1. Bursts of sympathetic activity in muscle nerves are phase-locked to the cardiac cycle by the sinoaortic baroreflexes. Acoustic arousal from non-rapid eye movement (NREM) sleep reduces the normally invariant interval between the R-wave of the electrocardiogram (ECG) and the peak of the corresponding sympathetic burst; however, the effects of other forms of sleep disruption (i.e. spontaneous arousals and apnoea-induced arousals) on this temporal relationship are unknown. 2. We simultaneously recorded muscle sympathetic nerve activity in the peroneal nerve (intraneural electrodes) and the ECG (surface electrodes) in seven healthy humans and three patients with sleep apnoea syndrome during NREM sleep. 3. In seven subjects, burst latencies were shortened subsequent to spontaneous K complexes (1.297 +/- 0.024 s, mean +/- s. e.m.) and spontaneous arousals (1.268 +/- 0.044 s) compared with latencies during periods of stable NREM sleep (1.369 +/- 0.023 s). In six subjects who demonstrated spontaneous apnoeas during sleep, apnoea per se did not alter burst latency relative to sleep with stable electroencephalogram (EEG) and breathing (1.313 +/- 0.038 vs. 1.342 +/- 0.026 s); however, following apnoea-induced EEG perturbations, burst latencies were reduced (1.214 +/- 0.034 s). 4. Arousal-induced reduction in sympathetic burst latency may reflect a temporary diminution of baroreflex buffering of sympathetic outflow. If so, the magnitude of arterial pressure perturbations during sleep (e.g. those caused by sleep disordered breathing and periodic leg movements) may be augmented by arousal.  (+info)

Activity-dependent slowing of conduction differentiates functional subtypes of C fibres innervating human skin. (4/476)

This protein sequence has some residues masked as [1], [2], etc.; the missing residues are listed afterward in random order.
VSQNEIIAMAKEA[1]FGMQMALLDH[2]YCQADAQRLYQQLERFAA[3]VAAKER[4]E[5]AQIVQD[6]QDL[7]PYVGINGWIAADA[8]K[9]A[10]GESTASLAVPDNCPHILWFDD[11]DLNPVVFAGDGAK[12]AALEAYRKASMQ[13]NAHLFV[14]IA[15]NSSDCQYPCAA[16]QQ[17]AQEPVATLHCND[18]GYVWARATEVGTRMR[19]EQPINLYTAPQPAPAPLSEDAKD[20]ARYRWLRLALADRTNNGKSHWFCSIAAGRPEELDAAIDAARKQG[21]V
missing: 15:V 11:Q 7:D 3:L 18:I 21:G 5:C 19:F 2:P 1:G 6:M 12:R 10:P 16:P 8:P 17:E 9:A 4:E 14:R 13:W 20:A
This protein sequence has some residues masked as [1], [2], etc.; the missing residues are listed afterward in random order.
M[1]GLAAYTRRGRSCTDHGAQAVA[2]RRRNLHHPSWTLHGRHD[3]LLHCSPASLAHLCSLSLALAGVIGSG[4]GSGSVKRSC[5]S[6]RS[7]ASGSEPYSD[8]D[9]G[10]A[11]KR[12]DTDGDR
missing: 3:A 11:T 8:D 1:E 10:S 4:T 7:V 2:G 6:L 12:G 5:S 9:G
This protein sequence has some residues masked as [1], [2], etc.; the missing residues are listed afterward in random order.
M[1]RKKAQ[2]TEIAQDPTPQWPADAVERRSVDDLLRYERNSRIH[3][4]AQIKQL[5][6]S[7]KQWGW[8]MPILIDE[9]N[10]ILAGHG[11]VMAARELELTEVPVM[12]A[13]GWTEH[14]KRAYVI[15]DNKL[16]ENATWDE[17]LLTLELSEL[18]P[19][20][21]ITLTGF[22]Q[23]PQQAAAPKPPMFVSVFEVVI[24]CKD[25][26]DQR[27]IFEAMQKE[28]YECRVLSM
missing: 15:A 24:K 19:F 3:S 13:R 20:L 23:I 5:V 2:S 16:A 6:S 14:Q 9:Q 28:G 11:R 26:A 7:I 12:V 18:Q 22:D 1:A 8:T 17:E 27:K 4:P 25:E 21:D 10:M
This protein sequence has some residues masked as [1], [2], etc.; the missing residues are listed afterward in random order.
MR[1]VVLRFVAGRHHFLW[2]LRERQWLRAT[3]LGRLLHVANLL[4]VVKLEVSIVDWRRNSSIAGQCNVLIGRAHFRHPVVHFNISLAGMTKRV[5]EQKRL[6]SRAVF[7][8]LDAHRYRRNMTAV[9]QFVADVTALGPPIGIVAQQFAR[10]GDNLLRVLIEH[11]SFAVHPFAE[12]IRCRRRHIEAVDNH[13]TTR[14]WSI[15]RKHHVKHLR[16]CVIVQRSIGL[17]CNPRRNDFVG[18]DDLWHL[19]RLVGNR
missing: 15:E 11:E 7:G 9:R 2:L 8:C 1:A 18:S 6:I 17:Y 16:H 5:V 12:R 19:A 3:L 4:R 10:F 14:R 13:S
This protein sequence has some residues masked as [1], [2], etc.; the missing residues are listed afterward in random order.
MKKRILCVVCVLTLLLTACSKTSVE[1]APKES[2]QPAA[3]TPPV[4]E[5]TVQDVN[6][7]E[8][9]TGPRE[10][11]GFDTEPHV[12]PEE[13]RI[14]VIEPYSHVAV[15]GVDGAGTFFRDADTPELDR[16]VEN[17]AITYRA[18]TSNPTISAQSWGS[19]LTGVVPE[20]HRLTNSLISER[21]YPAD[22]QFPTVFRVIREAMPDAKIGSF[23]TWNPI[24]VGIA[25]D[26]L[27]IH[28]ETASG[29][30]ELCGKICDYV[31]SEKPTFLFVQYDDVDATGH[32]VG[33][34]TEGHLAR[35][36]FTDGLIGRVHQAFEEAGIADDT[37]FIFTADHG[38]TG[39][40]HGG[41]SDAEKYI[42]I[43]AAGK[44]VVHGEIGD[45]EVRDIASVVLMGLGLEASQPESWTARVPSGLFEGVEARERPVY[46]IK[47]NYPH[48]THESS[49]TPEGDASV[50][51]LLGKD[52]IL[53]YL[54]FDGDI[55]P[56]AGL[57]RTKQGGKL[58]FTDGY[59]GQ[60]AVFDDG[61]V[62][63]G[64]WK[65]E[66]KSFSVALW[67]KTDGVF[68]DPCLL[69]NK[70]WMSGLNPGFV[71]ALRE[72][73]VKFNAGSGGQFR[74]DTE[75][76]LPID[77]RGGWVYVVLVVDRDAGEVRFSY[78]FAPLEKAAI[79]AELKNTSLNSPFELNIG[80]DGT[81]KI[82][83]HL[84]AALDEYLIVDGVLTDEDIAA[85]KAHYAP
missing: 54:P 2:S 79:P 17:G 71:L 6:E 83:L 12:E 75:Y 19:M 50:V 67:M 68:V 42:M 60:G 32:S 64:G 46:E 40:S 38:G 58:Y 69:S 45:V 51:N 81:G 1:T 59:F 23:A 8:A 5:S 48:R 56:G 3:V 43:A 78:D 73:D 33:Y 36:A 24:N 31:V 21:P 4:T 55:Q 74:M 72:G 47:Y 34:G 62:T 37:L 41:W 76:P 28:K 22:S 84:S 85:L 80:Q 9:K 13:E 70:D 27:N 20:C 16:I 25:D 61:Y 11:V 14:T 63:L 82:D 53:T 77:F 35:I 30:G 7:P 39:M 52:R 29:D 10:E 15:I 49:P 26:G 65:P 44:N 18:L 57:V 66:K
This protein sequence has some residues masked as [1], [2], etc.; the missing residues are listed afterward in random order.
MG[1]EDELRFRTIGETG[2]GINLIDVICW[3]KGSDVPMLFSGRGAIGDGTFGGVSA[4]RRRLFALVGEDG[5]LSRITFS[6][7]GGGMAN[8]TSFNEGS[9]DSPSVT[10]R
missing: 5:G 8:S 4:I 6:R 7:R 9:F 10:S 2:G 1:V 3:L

1. The effects of impulse activity on conduction in cutaneous C fibres have been examined in 46 microneurographic recordings from 11 normal subjects and 11 diabetic patients with normal nerve conduction. A tungsten microelectrode was inserted into a cutaneous nerve, usually the superficial peroneal close to the ankle, and intraneural microstimulation was used to identify an area of skin innervated. Three minute trains of 0.25 ms stimuli at 1, 2 and 4 Hz were then delivered to the surface of the skin, separated by intervals of 6 min with stimulation at 0.25 Hz. Slowing and block of conduction were measured from the nerve responses for up to seven C units per stimulation sequence. 2. Three types of C unit were distinguished by their responses to repetitive stimulation: type 1 units slowed progressively during the 3 min trains; slowing of type 2 units reached a plateau within 1 min; while type 3 units hardly slowed at all. Data from normal and diabetic subjects did not differ and were pooled. After 3 min at 2 Hz, the percentage increases in latency were for type 1, 28.3 +/- 9.7 (n = 63 units, mean +/- s.d.); for type 2, 5.2 +/- 1.6 (n = 14); and for type 3, 0.8 +/- 0.5 (n = 5), with no overlap. After 3 min at 4 Hz, 58 % of type 1 units (but no type 2 or 3 units) blocked intermittently. Recovery of latency after stimulation was faster for type 2 than for type 1 units, but conduction velocities of the three types were similar. 3. Type 1 units were identified as nociceptors and 7 type 2 units were identified as 'cold' fibres, activated by non-noxious cold, with no overlap in modality. None of the units tested was activated by weak mechanical stimuli or reflex sympathetic activation. 4. Spike waveforms were averaged for 18 type 1, 10 type 2 and 6 type 3 units. All units had predominantly triphasic action potentials with a major negative peak, but those of type 3 units were on average both smaller and briefer than those of type 1 and type 2 units. 5. It is concluded that repetitive electrical stimulation reliably differentiates nociceptive from cold-specific C fibres innervating human hairy skin, as has previously been shown for the rat. Cold fibres can propagate impulses continuously at much higher rates than nociceptive fibres. The nature of the type 3 units is unclear.  (+info)